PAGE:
Papa John’s Pizza is an American restaurant company. It runs the third largest take-out and pizza delivery restaurant chain in the United States, with headquarters in Jeffersontown, Kentucky, a suburb of Louisville.
The following usability report was written about Papa John’s Pizza’s desktop website. I performed usability testing along with analyzing tests performed by my colleagues. This report covers the user experience of first time online ordering. Though this report was done as part of my masters, I had the opportunity to send this report to the company.Usability Report PDF
This report provides an analysis and evaluation of a usability study performed on Papa John’s Pizza. These tests provide insight to the ordering process and ease of use on the site. We looked to see what the actual ordering experience entailed and what user expectations of the process would be. Ultimately this study will help improve the Papa John’s website.
It was common to listen to a user explain what they want to do and scroll up and down the homepage without being able to locate what they were looking for. This was a common theme throughout the site that vital points in the user’s journey were not intuitive. Users were tempted to give up but were encouraged to focus on the tasks and find some kind of solution. This is not to say that each facet of the site included a negative experience. Through recorded observations we are able to find positives and negatives throughout the ordering process
Each participant that was recruited for this usability study on Papa John’s Pizza’s website (www.papajohns.com) did not have online ordering experience. Tests were conducted with professional testers to exclude any bias that could come about from leading questions or proctor opinions. Participants were asked to perform three tasks:
During each session participants were instructed to think-aloud as they completed the given tasks which aided in pinpointing where usability issues lie. User comments, errors, and behaviors were observed during each session which lasted anywhere from 10-30 minutes. Users were instructed to take their time and not to worry about offending the tester in an attempt to help them relax.
Prompt: We are going to be looking at papajohns.com web site. Even if you are not a Papa John’s fan, imagine that the people you are with are fans of papa johns and that is where you will be ordering the pizza. There are bunch of people at this party and you need to order 3 pizzas.
Prompt: You want to sign up for deals and coupons but you don’t want to register. You just want to give them your email. Can you do this and what do you think you will receive by email?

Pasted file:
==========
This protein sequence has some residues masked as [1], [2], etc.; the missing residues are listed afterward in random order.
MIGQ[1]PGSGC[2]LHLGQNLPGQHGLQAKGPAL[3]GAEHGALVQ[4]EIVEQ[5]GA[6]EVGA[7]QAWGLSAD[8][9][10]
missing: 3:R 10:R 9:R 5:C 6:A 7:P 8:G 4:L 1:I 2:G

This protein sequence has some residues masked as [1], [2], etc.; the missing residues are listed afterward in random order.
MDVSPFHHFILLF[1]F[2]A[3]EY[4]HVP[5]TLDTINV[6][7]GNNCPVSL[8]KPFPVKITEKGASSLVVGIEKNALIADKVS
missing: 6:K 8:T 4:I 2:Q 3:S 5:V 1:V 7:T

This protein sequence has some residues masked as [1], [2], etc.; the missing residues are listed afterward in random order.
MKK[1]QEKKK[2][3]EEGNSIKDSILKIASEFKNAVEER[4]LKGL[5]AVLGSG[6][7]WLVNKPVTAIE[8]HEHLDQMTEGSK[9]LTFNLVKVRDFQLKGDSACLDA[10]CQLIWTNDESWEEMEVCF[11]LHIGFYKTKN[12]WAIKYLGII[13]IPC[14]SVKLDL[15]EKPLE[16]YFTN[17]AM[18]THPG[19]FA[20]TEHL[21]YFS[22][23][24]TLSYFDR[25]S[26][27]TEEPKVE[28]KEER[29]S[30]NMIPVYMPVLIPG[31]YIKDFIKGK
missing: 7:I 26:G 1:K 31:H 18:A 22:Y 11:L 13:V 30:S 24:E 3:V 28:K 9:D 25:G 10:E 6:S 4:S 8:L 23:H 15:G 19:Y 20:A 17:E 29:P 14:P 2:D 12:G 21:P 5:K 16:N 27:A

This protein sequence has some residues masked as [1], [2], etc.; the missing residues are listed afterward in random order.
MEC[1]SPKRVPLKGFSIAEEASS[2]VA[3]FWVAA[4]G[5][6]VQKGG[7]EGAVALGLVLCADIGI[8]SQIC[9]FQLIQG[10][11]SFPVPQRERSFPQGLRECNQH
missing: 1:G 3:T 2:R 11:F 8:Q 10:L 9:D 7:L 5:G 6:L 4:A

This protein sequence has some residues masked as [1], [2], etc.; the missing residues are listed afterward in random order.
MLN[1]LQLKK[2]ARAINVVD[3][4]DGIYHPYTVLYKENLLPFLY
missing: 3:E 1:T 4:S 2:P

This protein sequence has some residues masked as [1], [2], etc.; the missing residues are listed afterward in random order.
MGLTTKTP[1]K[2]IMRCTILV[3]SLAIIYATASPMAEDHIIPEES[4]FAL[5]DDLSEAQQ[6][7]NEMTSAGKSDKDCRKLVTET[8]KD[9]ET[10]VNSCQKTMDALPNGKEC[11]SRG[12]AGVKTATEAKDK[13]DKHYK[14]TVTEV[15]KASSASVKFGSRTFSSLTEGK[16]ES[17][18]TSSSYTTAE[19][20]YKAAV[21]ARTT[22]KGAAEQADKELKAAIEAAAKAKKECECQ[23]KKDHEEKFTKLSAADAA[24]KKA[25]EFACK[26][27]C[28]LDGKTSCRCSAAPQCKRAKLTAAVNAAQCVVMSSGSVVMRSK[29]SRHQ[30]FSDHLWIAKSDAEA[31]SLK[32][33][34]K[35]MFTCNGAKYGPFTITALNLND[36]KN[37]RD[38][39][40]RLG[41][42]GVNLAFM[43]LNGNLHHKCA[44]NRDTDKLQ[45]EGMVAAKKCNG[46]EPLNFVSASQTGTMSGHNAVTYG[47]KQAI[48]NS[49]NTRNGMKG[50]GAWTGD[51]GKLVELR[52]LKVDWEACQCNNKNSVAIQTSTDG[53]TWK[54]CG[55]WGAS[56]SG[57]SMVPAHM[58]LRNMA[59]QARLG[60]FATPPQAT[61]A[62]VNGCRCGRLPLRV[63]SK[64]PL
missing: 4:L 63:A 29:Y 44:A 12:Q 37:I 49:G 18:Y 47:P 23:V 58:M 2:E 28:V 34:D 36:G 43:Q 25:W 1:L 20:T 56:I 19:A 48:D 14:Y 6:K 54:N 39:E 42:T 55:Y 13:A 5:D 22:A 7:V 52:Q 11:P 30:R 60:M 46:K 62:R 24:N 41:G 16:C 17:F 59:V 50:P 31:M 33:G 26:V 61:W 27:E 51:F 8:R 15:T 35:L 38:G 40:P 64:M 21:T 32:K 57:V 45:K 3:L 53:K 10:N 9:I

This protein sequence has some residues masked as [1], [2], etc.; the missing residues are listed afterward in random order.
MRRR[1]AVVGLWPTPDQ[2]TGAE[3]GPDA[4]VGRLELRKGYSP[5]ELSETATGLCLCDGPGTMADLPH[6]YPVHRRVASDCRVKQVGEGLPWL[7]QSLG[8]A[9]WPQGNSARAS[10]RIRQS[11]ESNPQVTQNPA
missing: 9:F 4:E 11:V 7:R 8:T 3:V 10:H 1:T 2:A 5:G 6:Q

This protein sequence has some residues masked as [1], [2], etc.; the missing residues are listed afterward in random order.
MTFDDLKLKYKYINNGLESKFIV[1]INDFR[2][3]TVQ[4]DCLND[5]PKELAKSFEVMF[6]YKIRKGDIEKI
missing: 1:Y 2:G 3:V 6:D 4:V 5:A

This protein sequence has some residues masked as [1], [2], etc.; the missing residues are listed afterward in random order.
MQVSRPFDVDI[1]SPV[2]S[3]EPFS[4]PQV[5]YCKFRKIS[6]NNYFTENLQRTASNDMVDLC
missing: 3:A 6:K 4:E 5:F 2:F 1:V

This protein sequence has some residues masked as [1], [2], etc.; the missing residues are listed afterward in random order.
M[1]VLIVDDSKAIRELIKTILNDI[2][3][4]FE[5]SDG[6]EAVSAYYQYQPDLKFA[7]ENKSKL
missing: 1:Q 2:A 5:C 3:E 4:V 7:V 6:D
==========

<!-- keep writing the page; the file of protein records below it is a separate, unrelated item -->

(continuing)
Prompt: Your pizza arrives and it is terrible! Your driver was rude and you are really upset about what just happened. You call the local store but get nowhere. You need to contact the corporate office, how would you do that?
Users would have liked a more intuitive experience as they were first time users. The ordering process was enjoyable as they were able to actually see the pizza they were building and take visual cues of mistakes they were making. Overall they did not have bad experiences and perhaps would have an easier time now that they are familiar with the Papa John’s website.
Participants had difficulty in this area of the site as they wanted to see screens to order a pizza first, rather than set up delivery or carryout. Another issue with this screen was that participants interpreted the delivery address form as helping them find a nearby store for carryout. Papa John’s should consider simply asking for an address or zip code and letting the participants choose carryout or delivery at checkout since delivery is also a paid service.
The Homepage is overwhelmed with similar photos and graphics of similar colors. Finding the CTA for “Create Your Own Pizza” was difficult for most participants to find and often led to frustration where they would either decide to place an order over the phone or abandon Papa John’s altogether. This could be remedied by using a different graphic altogether or adjusting the size; something to make it stand out more to users.
On Task 3, each participant found the feedback form quickly and easily. They intuitively navigated to the footer and completed this task in the shortest amount of time with the least amount of errors. Participants could be found referencing the footer for other information such as coupons for Task 2 as well. The footer contains appropriate information for users and can be considered a success of the Papa John’s website.
Follow up research questions will help us dig deeper into usability issues and help us find the best solutions. Below are questions that would be advised for future research…
Where are users becoming the most frustrated within tasks?
This qualitative question can be answered through judging task time, how a user is acting, and if they are not able to articulate exactly what they are trying to accomplish. Pinpointing frustration is imperative to discovering usability issues.
Although users had never ordered pizza online, what was their other experience?
Being familiar with other forms of ordering could factor into how easily a participant used the Papa John’s website. This could be seen for example with Participant #3 and #4, they have vastly different usability tests. This could be due to having varying experience with online ordering patterns.
How do user answers connect to each other?
This question will check for consistency in participants in their experience. It allows us to synthesize provided test information.